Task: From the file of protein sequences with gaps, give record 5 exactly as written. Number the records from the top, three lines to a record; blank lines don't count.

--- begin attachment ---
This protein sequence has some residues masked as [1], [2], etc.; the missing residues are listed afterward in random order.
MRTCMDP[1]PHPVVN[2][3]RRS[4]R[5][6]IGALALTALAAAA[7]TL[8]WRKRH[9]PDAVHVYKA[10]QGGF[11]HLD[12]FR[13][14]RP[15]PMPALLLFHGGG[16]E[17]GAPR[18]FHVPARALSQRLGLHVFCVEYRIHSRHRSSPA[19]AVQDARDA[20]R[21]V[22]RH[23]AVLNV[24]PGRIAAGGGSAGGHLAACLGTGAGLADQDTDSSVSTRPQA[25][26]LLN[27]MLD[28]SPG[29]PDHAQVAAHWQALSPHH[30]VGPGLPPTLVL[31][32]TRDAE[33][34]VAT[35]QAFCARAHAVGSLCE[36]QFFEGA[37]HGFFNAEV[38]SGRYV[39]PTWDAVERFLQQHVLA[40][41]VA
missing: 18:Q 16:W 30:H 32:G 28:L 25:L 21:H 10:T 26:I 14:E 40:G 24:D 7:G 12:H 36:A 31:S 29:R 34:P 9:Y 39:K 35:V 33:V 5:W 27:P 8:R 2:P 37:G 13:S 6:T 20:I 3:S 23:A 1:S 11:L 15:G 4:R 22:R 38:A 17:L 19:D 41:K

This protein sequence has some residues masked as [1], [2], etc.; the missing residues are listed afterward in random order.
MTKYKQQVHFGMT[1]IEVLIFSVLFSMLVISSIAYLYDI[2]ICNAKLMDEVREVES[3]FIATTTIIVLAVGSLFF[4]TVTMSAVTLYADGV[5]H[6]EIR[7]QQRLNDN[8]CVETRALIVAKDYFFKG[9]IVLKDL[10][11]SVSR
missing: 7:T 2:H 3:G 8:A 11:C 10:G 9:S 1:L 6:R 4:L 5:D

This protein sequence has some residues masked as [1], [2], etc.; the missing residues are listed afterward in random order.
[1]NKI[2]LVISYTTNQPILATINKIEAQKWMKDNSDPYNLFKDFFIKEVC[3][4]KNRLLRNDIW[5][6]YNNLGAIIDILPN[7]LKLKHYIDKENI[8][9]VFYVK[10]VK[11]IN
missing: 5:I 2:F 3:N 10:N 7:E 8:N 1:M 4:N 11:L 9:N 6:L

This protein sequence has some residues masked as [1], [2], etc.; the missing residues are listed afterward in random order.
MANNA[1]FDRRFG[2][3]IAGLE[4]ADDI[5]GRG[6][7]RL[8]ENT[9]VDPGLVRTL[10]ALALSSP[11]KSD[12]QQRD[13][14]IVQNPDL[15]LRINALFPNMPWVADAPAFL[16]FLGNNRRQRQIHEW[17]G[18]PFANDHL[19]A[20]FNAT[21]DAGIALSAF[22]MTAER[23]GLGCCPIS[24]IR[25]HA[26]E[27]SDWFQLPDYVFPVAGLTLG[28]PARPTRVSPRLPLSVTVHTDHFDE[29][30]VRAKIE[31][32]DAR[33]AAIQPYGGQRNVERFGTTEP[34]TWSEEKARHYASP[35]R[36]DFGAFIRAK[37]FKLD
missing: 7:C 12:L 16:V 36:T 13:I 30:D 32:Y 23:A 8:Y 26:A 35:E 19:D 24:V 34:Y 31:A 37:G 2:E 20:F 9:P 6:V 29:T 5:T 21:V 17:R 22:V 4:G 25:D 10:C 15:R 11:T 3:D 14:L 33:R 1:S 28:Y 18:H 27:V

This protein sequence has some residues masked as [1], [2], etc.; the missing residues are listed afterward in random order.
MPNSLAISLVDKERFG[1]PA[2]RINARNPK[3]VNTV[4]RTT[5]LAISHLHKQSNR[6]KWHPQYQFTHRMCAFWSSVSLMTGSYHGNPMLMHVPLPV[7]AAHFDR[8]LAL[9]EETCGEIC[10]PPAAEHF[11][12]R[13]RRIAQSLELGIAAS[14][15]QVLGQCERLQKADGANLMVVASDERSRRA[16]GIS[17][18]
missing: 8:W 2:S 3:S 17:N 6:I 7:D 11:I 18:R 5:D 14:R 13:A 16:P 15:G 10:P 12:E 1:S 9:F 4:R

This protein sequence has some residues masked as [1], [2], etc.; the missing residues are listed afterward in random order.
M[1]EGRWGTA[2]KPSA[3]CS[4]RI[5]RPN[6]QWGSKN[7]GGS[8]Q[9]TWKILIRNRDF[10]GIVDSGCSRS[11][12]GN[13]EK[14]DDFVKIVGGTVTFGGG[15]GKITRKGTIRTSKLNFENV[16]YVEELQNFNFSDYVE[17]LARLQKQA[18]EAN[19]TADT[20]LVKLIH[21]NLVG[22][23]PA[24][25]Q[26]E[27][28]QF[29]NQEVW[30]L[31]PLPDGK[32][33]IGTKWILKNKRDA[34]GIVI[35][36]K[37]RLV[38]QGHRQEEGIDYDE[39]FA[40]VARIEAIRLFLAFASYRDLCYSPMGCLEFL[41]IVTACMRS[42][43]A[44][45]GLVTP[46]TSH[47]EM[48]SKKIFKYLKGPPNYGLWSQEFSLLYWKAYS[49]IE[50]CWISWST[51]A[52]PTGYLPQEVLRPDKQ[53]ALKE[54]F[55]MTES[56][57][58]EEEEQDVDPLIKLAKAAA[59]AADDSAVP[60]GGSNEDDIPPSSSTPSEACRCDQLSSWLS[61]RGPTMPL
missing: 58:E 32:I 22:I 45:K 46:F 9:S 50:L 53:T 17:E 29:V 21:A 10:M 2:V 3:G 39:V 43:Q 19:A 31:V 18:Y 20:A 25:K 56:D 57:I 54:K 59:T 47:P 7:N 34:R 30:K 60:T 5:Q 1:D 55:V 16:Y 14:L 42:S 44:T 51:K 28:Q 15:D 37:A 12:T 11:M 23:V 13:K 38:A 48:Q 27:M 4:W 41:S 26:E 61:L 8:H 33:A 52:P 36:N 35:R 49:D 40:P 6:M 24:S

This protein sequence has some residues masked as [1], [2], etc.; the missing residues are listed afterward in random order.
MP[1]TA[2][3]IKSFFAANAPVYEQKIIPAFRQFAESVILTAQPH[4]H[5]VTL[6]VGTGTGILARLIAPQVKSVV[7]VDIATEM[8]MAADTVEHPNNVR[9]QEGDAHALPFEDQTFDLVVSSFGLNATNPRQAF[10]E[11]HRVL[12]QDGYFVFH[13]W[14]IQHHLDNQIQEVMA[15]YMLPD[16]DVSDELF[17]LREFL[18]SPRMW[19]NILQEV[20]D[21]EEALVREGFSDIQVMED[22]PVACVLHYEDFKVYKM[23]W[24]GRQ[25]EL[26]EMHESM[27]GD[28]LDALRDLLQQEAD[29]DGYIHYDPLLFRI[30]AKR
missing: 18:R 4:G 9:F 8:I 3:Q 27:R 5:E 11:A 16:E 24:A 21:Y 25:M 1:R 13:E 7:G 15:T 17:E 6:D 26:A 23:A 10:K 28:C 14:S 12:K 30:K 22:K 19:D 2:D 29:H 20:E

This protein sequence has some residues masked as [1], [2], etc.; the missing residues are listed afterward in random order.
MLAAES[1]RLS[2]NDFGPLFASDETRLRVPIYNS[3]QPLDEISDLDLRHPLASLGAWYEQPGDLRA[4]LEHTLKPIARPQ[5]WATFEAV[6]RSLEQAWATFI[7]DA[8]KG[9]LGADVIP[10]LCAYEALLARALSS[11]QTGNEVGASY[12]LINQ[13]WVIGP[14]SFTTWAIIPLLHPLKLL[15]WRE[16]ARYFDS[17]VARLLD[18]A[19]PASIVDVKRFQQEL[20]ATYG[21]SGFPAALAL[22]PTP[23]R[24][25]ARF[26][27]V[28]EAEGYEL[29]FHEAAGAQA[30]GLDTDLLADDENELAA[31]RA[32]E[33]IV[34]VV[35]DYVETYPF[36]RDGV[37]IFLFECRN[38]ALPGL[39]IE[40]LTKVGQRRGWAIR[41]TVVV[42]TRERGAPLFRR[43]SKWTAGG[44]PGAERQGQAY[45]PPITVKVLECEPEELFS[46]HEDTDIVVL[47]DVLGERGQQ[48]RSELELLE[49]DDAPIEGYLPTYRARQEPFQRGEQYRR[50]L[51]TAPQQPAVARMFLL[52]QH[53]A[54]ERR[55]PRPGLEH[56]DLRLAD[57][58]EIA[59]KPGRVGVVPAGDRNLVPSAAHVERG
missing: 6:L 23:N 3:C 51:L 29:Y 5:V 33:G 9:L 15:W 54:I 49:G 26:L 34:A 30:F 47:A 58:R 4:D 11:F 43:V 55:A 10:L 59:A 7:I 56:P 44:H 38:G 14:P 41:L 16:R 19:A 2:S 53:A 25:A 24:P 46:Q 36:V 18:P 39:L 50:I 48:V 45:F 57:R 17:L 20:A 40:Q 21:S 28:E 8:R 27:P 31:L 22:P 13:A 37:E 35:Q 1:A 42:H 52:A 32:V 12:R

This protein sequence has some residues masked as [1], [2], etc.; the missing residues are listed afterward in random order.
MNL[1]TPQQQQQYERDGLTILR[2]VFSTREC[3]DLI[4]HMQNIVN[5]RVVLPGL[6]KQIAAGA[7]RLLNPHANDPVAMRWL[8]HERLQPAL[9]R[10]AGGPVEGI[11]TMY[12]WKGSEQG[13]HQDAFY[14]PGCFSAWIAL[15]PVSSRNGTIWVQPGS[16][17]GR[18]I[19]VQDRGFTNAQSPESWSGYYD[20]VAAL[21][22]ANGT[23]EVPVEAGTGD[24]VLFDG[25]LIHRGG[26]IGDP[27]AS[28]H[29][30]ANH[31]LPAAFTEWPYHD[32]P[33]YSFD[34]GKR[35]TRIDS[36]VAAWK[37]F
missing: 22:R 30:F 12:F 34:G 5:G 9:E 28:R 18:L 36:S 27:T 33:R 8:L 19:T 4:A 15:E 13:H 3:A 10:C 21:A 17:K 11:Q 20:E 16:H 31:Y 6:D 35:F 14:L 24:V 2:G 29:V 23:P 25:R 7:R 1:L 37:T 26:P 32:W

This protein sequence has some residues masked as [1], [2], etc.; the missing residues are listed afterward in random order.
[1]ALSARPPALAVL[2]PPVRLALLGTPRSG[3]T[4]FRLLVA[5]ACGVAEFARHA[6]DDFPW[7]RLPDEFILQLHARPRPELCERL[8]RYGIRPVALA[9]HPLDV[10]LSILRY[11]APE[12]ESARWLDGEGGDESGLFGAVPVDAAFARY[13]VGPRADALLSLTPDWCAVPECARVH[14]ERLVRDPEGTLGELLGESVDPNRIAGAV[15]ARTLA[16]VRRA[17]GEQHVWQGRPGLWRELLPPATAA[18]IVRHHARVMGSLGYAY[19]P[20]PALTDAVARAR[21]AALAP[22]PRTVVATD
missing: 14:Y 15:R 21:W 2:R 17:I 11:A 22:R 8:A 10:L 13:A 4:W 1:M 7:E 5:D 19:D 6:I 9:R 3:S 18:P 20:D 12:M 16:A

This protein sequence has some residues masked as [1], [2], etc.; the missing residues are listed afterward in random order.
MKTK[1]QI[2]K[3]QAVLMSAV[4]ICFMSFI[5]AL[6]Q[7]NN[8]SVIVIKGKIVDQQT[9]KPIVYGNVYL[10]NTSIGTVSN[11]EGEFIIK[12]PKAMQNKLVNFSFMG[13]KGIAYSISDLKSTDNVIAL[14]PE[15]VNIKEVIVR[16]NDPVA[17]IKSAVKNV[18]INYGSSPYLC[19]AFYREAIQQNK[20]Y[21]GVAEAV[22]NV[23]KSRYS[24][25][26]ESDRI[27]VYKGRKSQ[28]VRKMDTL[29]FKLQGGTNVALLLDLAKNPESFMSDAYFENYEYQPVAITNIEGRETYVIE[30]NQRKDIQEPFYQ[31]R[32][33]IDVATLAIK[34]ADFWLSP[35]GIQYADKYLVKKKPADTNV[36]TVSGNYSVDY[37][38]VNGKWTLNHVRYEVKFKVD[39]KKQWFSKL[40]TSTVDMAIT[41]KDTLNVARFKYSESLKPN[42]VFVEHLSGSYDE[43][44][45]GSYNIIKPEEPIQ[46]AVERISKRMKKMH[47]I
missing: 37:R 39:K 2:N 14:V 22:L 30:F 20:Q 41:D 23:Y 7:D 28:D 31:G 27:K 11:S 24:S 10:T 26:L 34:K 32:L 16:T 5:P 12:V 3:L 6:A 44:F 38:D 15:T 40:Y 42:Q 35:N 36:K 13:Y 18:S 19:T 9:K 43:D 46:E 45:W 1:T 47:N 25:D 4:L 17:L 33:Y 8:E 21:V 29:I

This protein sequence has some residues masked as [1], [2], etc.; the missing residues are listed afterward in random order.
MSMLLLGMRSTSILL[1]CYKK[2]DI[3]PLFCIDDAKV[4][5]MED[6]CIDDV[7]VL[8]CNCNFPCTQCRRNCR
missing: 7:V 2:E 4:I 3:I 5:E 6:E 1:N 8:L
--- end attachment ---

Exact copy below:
This protein sequence has some residues masked as [1], [2], etc.; the missing residues are listed afterward in random order.
MPNSLAISLVDKERFG[1]PA[2]RINARNPK[3]VNTV[4]RTT[5]LAISHLHKQSNR[6]KWHPQYQFTHRMCAFWSSVSLMTGSYHGNPMLMHVPLPV[7]AAHFDR[8]LAL[9]EETCGEIC[10]PPAAEHF[11][12]R[13]RRIAQSLELGIAAS[14][15]QVLGQCERLQKADGANLMVVASDERSRRA[16]GIS[17][18]
missing: 8:W 2:S 3:S 17:N 6:I 7:D 11:I 18:R 5:D 14:R 13:A 16:P 15:G 10:P 12:E 1:S 9:F 4:R